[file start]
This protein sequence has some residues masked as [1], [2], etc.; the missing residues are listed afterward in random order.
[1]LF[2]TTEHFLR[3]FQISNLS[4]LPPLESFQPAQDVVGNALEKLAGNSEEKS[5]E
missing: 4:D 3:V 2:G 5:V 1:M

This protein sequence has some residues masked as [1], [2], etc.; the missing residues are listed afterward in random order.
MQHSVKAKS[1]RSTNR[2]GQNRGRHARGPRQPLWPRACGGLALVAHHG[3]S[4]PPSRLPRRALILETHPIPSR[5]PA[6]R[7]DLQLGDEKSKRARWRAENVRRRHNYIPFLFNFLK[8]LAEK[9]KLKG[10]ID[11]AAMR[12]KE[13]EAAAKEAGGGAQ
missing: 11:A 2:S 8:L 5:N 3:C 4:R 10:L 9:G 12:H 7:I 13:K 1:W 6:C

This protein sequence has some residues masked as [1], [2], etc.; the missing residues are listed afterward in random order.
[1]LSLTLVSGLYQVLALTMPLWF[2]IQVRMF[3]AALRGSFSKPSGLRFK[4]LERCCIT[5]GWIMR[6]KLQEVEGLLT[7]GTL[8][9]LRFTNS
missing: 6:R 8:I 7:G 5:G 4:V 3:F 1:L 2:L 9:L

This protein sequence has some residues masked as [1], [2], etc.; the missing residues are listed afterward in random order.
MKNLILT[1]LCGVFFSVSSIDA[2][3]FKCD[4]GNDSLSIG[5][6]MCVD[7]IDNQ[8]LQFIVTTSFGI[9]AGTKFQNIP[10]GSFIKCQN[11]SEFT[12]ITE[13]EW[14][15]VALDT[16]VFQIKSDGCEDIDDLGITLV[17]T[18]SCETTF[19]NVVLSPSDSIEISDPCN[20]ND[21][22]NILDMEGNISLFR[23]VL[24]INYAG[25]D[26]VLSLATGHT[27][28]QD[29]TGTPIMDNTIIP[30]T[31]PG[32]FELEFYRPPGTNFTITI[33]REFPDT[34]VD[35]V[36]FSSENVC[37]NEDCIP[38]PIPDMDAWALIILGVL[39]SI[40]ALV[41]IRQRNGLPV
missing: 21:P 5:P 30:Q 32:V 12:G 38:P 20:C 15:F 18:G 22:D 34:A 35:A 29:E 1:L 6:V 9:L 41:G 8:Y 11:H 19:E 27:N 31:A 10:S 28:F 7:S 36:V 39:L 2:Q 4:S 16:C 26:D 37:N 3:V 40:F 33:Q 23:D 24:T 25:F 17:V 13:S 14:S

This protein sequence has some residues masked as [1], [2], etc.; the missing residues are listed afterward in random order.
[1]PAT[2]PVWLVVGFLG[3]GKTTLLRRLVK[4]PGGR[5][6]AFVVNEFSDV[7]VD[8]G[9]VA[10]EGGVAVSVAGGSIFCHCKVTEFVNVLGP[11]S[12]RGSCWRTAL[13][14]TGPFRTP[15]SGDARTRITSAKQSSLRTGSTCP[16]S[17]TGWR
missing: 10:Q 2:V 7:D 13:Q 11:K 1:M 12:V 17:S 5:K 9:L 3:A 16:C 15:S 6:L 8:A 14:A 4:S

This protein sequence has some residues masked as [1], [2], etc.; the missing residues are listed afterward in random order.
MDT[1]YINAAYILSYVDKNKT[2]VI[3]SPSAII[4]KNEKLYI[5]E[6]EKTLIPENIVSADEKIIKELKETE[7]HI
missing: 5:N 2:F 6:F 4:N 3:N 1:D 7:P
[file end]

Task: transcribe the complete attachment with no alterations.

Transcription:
This protein sequence has some residues masked as [1], [2], etc.; the missing residues are listed afterward in random order.
[1]LF[2]TTEHFLR[3]FQISNLS[4]LPPLESFQPAQDVVGNALEKLAGNSEEKS[5]E
missing: 4:D 3:V 2:G 5:V 1:M

This protein sequence has some residues masked as [1], [2], etc.; the missing residues are listed afterward in random order.
MQHSVKAKS[1]RSTNR[2]GQNRGRHARGPRQPLWPRACGGLALVAHHG[3]S[4]PPSRLPRRALILETHPIPSR[5]PA[6]R[7]DLQLGDEKSKRARWRAENVRRRHNYIPFLFNFLK[8]LAEK[9]KLKG[10]ID[11]AAMR[12]KE[13]EAAAKEAGGGAQ
missing: 11:A 2:S 8:L 5:N 3:C 4:R 10:L 9:G 12:H 7:I 13:K 1:W 6:C

This protein sequence has some residues masked as [1], [2], etc.; the missing residues are listed afterward in random order.
[1]LSLTLVSGLYQVLALTMPLWF[2]IQVRMF[3]AALRGSFSKPSGLRFK[4]LERCCIT[5]GWIMR[6]KLQEVEGLLT[7]GTL[8][9]LRFTNS
missing: 6:R 8:I 7:G 5:G 4:V 3:F 1:L 2:L 9:L

This protein sequence has some residues masked as [1], [2], etc.; the missing residues are listed afterward in random order.
MKNLILT[1]LCGVFFSVSSIDA[2][3]FKCD[4]GNDSLSIG[5][6]MCVD[7]IDNQ[8]LQFIVTTSFGI[9]AGTKFQNIP[10]GSFIKCQN[11]SEFT[12]ITE[13]EW[14][15]VALDT[16]VFQIKSDGCEDIDDLGITLV[17]T[18]SCETTF[19]NVVLSPSDSIEISDPCN[20]ND[21][22]NILDMEGNISLFR[23]VL[24]INYAG[25]D[26]VLSLATGHT[27][28]QD[29]TGTPIMDNTIIP[30]T[31]PG[32]FELEFYRPPGTNFTITI[33]REFPDT[34]VD[35]V[36]FSSENVC[37]NEDCIP[38]PIPDMDAWALIILGVL[39]SI[40]ALV[41]IRQRNGLPV
missing: 21:P 5:P 30:Q 32:V 12:G 38:P 20:C 15:F 18:G 22:D 34:A 35:A 29:E 1:L 6:V 9:L 41:G 8:Y 11:H 19:E 27:N 31:A 10:S 28:F 7:S 36:V 39:L 2:Q 4:S 16:C 26:D 37:N 3:V 40:F 33:Q 23:D 24:T 25:F 17:V 13:S 14:S

This protein sequence has some residues masked as [1], [2], etc.; the missing residues are listed afterward in random order.
[1]PAT[2]PVWLVVGFLG[3]GKTTLLRRLVK[4]PGGR[5][6]AFVVNEFSDV[7]VD[8]G[9]VA[10]EGGVAVSVAGGSIFCHCKVTEFVNVLGP[11]S[12]RGSCWRTAL[13][14]TGPFRTP[15]SGDARTRITSAKQSSLRTGSTCP[16]S[17]TGWR
missing: 10:Q 2:V 7:D 13:Q 11:K 1:M 12:V 17:S 5:K 9:L 3:A 16:C 15:S 6:L 8:A 14:A 4:S

This protein sequence has some residues masked as [1], [2], etc.; the missing residues are listed afterward in random order.
MDT[1]YINAAYILSYVDKNKT[2]VI[3]SPSAII[4]KNEKLYI[5]E[6]EKTLIPENIVSADEKIIKELKETE[7]HI
missing: 5:N 2:F 6:F 4:N 3:N 1:D 7:P